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Under Armour trademark lawsuit to move forward

Golden State Warriors' Stephen Curry poses for photos during NBA basketball team media day Friday, Sept. 22, 2017, in Oakland, Calif. (AP Photo/Marcio Jose Sanchez)

Golden State Warriors’ Stephen Curry poses for photos during NBA basketball team media day Friday, Sept. 22, 2017, in Oakland, Calif. (AP Photo/Marcio Jose Sanchez)

Under Armour’s trademark lawsuit against a North Carolina-based apparel company can move forward after a Maryland judge denied the defendants’ motion to dismiss.

Battle Fashions Inc. and owner Kelsey Battle asked the court to dismiss the lawsuit for lack of jurisdiction in February. In turn, Under Armour argued Battle had interfered with its business in Maryland by sending cease-and-desist letters to Stephen Curry, his agent and the Baltimore company’s advertising agency.

“Accordingly, Battle’s actions went further than merely informing Under Armour of its assertion of its rights but rather allegedly took steps to interfere with Under Armour’s business in Maryland,” Judge Richard D. Bennett wrote Tuesday in ruling a Maryland court have jurisdiction over Battle.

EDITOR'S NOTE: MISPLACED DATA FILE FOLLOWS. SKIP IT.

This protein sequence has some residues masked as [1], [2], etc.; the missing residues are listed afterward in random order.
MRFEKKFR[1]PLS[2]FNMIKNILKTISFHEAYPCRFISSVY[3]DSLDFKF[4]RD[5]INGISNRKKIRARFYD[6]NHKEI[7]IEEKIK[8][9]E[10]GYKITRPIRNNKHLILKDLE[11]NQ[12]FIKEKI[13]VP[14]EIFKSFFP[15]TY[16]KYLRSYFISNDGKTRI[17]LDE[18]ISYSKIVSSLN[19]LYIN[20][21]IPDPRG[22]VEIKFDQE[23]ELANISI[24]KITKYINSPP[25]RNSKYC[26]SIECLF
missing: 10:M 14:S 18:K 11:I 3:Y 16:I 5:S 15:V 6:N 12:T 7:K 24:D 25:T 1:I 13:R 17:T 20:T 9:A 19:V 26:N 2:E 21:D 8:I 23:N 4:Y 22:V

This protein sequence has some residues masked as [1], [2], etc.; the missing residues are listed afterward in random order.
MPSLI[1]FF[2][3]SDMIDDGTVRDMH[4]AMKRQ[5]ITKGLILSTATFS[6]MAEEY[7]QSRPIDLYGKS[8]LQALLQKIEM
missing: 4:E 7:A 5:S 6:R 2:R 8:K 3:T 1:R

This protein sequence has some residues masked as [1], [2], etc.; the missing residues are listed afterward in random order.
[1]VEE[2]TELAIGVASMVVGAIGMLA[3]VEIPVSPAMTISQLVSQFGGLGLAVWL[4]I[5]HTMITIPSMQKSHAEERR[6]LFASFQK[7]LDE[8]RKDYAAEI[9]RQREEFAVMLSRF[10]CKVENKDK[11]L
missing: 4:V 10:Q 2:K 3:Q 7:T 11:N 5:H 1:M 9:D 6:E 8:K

The feud between Battle and Under Armour stems from the apparel and footwear giant’s “I Can Do All Things” and “I Can. I Will.” ad campaigns. Battle Fashions has claimed it has had a valid trademark for “ICAN” for 20 years.

Under Armour uses the slogan “I Can Do All Things” as part of its product line with NBA star Stephen Curry, one of the brand’s most high-profile endorsers. The slogan is derived from Curry’s favorite Bible verse, “I can do all things through Christ who strengthens me,” the lawsuit states, which was filed in U.S. District Court in Baltimore last year.

The case is Under Armour, Inc. v. Battle Fashions, Inc. et al., Case No. 1:17-cv-03223-RDB.


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